Stakeholders who don’t “buy in” can stop a project in its tracks. That goes double for projects that involve change or perceived threats to the status quo. Lots of books and articles have been written about managing change, but for the purposes of this discussion around outsourcing NOC services, we’ll focus on how best to align your various stakeholders.
When you decided that outsourcing your network operations center was a good idea for your organization, you probably didn’t have much trouble with the cost justification. You did your homework and realized the real costs of a do-it-yourself approach were simply more expensive and suffer from diminishing returns. You knew it was time to outsource your NOC.
So you put together a project management plan, established a timeline and you know that the success or failure of the project depends upon getting buy-in from your internal stakeholders. Without it, you’ll never flip the switch and execute the steps necessary to successfully implement outsourced remote monitoring.
Hopefully you’ve got management’s endorsement to get your plan under way; however, as any leader knows, the troops have myriad ways of sabotaging a project, no matter how well thought out and planned. If they don’t believe in it, it will never succeed. So, depending on the climate, politics, and turf-consciousness of your organization, aligning the key players around your outsourced NOC services plan consists of 5 steps:
1. Identify Your Stakeholders
Get specific with a list and matrix of precise names and titles, then determine which type of stakeholder each person is: sponsors, financial decision-makers, strategic decision-makers, champions, derailers, influencers, implementers.
It’s a matter of knowing the terrain and the actual or positional power of those who can help or hinder your plan.
2. Get Stakeholders Involved and Uncover Their Needs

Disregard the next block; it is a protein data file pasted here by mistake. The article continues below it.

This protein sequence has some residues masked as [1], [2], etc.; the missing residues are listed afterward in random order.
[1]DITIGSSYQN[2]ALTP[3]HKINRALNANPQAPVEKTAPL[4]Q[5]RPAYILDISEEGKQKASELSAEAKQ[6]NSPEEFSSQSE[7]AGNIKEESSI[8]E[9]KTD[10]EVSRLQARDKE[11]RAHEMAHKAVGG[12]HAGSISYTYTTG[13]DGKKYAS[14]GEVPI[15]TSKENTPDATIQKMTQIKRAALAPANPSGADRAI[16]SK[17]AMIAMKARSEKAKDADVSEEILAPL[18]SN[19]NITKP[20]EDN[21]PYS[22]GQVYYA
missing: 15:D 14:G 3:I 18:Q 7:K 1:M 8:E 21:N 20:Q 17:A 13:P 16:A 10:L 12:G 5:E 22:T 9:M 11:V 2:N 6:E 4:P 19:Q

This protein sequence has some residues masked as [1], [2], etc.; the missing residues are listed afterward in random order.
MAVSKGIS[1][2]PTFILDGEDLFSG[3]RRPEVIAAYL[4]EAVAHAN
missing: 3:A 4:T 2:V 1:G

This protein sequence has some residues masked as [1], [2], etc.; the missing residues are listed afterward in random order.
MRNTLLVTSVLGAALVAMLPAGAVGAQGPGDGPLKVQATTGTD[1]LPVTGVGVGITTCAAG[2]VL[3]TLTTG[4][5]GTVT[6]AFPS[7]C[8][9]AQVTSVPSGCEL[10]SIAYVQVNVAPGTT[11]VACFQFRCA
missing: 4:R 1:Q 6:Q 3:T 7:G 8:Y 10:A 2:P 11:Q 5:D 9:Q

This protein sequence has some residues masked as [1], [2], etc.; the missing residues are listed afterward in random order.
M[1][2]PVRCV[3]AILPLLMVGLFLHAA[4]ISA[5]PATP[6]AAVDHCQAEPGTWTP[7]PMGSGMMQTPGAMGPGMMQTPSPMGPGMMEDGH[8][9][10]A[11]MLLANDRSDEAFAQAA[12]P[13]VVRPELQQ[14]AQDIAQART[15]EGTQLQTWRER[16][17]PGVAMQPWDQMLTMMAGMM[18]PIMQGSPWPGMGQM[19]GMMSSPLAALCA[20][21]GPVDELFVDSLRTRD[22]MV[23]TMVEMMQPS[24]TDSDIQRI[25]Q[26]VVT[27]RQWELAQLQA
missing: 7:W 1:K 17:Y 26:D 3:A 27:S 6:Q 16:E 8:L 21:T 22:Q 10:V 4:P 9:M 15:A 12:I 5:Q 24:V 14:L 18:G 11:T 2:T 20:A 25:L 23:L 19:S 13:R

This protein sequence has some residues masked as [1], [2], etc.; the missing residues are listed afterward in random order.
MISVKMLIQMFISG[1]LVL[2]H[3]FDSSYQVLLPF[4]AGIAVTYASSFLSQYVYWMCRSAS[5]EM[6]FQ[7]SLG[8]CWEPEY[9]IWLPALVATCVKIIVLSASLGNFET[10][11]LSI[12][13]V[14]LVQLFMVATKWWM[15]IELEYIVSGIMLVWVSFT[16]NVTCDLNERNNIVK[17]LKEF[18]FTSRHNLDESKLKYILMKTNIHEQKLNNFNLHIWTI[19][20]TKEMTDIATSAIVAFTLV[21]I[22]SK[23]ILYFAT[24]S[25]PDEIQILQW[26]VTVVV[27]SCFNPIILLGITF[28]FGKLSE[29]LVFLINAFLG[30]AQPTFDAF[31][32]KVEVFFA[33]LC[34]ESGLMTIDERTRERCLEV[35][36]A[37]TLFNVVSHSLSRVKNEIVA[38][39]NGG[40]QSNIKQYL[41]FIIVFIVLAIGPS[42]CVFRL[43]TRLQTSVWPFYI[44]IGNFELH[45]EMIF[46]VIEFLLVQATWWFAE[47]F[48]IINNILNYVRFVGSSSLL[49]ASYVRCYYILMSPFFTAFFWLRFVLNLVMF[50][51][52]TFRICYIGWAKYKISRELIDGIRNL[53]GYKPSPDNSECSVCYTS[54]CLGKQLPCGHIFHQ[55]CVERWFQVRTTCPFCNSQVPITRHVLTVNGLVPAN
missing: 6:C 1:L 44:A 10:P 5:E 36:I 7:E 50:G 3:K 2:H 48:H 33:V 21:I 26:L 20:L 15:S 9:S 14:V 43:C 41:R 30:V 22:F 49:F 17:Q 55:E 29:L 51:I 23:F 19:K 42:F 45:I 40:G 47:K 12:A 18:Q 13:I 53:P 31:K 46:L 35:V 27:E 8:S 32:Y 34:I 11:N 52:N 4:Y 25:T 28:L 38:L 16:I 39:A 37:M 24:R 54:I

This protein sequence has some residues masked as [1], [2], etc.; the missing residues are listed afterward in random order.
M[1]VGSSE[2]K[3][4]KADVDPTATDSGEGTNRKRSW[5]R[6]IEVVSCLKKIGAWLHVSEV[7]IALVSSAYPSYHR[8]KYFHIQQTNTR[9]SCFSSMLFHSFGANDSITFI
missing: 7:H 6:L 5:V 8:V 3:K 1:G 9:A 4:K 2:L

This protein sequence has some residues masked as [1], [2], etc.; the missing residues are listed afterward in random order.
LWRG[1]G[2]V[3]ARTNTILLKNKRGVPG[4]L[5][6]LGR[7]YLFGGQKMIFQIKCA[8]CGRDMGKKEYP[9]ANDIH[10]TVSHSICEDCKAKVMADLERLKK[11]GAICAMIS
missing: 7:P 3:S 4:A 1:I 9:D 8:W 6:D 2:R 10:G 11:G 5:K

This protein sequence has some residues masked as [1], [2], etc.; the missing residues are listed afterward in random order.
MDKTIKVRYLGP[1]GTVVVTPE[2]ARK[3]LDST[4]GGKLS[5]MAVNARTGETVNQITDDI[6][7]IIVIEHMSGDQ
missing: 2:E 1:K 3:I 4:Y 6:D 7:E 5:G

Make sure you listen to opinions and make stakeholders feel like their opinions were heard. Keep them updated on objectives and progress. You can sell NOC outsourcing faster when you frame it in terms of “what’s in it for them” and objectively demonstrate how upgrading network performance is an undeniably desirable goal for everyone. Keep good notes so that you don’t forget to address stakeholder concerns and objections as you move forward.
3. Anticipate Stakeholder Needs (and Avoid Surprise Objections)
People have obvious needs—job security, a sense of worth to the organization, etc. They also may have hidden agendas, which could, for example, involve the unique interests of their role or history of involvement in your IT framework. That could include trying to protect a legacy system, cover up inadequacies that should have been addressed earlier, retaining control, maintaining headcount or funding, or simply maintaining the status quo.
So, when dealing with stakeholders at the operational level, remember this: The more you know about your stakeholders’ roles, needs, and concerns, the better you can address them. Fear of the unknown can be a powerful roadblock. Often it comes down to trust and the sincerity when convincing everyone that outsourcing the NOC function does not mean giving up control or that people will lose their jobs.
4. Craft Your Messages
Once you know what each stakeholder cares about, think of the information and messages that will best resonate with them. Fill in the sentence: “They will benefit from outsourced NOC monitoring because …”
- Managers are keyed in on performance and how improving your NOC operations will benefit the bottom line of the business. Your message is this: Outsourcing the NOC will result in 24x7 coverage, improving our uptime and reliability, while also decreasing outages and stress on our staff.
- The finance people are concerned about costs and potential ROI. You must show the numbers that prove outsourcing NOC frees up assets for more valuable capital and operational investments.
- Your end-users worry about adapting to the new technology and alerting protocols as well as the aforementioned job security issues. You can address those worries through training, briefings, and effective communications: “Our outsourced NOC partner is coming on board, and they’re here to help you, not hinder you. Here’s what you need to know!”
5. Continue working on alignment beyond the initial hurdles.
Don’t forget to do pulse checks and address concerns you documented in step #2 above. Also, remember that stakeholder alignment forms the critical foundation for the success of any IT initiative, especially when you’re outsourcing services like NOC monitoring.
Let our experts help get you started upgrading your IT network operations. Contact us to start the conversation.